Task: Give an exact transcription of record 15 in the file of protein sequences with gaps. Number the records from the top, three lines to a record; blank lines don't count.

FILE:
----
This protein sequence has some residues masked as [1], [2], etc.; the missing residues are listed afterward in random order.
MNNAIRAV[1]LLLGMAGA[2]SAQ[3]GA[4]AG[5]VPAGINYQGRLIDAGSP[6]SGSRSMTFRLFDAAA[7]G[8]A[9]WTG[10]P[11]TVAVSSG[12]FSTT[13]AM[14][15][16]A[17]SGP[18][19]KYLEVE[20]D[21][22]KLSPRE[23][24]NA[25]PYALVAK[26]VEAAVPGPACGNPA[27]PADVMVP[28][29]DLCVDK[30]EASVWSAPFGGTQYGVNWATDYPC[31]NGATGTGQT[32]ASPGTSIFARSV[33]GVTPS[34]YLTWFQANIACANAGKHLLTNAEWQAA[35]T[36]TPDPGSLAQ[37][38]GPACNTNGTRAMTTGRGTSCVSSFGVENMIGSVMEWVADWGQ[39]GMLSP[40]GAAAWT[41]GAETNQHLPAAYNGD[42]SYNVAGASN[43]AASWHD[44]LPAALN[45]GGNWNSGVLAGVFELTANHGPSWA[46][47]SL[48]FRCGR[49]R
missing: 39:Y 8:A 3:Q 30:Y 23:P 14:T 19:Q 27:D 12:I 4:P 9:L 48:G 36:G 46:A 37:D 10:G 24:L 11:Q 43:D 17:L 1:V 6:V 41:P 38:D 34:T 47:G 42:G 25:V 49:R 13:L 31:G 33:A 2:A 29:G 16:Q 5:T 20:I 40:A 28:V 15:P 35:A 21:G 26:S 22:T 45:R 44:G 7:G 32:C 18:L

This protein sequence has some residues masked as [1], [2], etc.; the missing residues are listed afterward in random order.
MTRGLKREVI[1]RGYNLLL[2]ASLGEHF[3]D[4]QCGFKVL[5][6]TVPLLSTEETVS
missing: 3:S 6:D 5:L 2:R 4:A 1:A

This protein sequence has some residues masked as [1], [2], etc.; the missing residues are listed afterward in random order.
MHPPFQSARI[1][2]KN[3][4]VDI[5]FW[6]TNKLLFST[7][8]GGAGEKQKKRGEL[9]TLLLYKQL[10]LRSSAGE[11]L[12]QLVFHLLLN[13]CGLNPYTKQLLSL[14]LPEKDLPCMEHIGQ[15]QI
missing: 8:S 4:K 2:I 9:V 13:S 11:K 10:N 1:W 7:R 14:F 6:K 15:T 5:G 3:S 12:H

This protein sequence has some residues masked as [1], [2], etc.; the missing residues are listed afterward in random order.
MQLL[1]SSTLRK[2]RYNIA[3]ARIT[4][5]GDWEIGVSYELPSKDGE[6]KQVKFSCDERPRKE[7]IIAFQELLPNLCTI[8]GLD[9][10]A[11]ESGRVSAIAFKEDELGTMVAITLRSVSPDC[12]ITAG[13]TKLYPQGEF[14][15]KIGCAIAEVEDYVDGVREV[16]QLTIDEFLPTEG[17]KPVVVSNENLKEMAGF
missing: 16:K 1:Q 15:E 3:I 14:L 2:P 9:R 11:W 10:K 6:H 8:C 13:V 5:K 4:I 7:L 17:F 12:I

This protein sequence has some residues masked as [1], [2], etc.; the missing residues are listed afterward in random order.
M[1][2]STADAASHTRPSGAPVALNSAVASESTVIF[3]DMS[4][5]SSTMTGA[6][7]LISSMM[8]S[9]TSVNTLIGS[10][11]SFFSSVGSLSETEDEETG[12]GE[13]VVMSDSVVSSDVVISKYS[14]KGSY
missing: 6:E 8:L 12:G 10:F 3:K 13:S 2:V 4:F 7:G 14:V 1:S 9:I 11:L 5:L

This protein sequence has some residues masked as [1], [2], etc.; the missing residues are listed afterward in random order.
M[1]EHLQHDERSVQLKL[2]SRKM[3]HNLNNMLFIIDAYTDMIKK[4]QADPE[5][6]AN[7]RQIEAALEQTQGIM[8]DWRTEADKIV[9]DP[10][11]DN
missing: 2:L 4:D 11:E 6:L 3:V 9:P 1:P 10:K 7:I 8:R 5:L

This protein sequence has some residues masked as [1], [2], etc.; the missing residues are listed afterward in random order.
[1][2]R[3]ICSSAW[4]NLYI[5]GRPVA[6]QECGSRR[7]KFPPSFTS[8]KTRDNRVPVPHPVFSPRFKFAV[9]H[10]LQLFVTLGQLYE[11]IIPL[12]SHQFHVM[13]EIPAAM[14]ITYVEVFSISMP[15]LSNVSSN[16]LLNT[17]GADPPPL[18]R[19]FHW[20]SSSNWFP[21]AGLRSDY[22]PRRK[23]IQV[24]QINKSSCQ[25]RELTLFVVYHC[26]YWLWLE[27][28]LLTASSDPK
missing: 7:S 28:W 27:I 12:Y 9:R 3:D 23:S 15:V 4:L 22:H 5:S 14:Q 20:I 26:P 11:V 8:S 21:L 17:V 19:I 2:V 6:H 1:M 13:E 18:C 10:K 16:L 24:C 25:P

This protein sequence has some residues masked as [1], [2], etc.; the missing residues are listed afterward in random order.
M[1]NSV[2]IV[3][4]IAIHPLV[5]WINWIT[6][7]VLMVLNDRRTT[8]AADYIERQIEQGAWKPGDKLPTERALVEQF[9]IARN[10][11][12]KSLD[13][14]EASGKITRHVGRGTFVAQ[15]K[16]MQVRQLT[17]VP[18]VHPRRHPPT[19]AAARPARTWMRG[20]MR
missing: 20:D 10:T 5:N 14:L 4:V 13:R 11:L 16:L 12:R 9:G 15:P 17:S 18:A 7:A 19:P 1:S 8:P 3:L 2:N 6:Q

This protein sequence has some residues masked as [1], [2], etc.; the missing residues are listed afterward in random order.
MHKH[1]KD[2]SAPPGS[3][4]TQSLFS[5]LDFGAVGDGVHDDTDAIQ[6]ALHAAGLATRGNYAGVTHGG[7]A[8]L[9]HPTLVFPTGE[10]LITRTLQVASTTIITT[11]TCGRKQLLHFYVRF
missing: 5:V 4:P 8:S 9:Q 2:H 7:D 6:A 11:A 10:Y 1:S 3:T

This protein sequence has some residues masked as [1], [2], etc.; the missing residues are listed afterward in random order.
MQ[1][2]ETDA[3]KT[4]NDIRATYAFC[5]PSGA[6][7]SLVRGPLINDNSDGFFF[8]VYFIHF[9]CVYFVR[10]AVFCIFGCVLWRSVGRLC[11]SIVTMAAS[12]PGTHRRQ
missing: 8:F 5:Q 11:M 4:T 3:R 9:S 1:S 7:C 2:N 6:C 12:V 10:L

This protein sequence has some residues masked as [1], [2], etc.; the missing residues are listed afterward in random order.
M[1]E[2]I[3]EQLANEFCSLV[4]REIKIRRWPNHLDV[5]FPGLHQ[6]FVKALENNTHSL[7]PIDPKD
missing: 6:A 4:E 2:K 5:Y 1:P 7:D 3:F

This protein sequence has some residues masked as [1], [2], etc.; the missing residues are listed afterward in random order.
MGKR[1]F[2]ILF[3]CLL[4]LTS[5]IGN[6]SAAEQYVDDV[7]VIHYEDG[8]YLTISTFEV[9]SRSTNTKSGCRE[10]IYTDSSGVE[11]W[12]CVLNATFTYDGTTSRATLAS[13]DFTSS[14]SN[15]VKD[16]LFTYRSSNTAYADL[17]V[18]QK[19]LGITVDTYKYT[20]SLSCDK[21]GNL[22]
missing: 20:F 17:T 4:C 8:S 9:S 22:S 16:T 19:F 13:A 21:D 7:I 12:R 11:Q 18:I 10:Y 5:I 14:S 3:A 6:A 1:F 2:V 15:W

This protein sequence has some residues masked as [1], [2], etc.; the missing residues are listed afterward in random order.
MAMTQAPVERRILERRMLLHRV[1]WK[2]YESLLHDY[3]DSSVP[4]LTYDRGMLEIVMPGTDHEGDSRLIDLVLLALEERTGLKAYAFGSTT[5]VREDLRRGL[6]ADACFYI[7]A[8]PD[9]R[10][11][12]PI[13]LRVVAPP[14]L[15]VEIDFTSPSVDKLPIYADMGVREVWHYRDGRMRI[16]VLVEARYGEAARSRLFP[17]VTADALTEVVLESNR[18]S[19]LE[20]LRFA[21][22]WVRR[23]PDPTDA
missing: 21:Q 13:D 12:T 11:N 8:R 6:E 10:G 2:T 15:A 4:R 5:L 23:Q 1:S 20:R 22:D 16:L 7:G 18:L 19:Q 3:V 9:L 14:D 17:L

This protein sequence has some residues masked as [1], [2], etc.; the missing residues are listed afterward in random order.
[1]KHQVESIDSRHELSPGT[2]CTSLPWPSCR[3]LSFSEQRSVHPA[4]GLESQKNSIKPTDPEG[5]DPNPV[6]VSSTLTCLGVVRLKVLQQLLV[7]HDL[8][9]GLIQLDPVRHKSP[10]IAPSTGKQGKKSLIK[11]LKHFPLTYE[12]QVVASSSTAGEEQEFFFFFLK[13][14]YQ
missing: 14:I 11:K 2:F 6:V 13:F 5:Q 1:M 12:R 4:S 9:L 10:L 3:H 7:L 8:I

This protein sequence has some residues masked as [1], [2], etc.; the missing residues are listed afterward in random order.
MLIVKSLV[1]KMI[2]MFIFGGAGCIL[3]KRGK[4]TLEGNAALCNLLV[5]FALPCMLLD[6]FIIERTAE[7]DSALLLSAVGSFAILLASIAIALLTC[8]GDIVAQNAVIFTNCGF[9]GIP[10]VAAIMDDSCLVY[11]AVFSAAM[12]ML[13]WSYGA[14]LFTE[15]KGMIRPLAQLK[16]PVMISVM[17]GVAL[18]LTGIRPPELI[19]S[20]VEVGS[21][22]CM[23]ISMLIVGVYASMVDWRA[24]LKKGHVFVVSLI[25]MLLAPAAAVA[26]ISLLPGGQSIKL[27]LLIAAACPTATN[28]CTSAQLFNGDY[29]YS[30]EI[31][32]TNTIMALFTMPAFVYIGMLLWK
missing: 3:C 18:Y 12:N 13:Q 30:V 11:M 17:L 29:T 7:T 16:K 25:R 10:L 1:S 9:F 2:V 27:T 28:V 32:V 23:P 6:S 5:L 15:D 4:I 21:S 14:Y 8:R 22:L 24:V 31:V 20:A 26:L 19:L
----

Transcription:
This protein sequence has some residues masked as [1], [2], etc.; the missing residues are listed afterward in random order.
MLIVKSLV[1]KMI[2]MFIFGGAGCIL[3]KRGK[4]TLEGNAALCNLLV[5]FALPCMLLD[6]FIIERTAE[7]DSALLLSAVGSFAILLASIAIALLTC[8]GDIVAQNAVIFTNCGF[9]GIP[10]VAAIMDDSCLVY[11]AVFSAAM[12]ML[13]WSYGA[14]LFTE[15]KGMIRPLAQLK[16]PVMISVM[17]GVAL[18]LTGIRPPELI[19]S[20]VEVGS[21][22]CM[23]ISMLIVGVYASMVDWRA[24]LKKGHVFVVSLI[25]MLLAPAAAVA[26]ISLLPGGQSIKL[27]LLIAAACPTATN[28]CTSAQLFNGDY[29]YS[30]EI[31][32]TNTIMALFTMPAFVYIGMLLWK
missing: 3:C 18:Y 12:N 13:Q 30:V 11:M 17:L 29:T 7:T 16:K 25:R 10:L 1:S 9:F 2:V 27:T 28:V 32:V 23:P 6:S 5:L 15:D 4:I 21:S 14:Y 8:R 22:L 24:V 31:V 20:A 26:L 19:L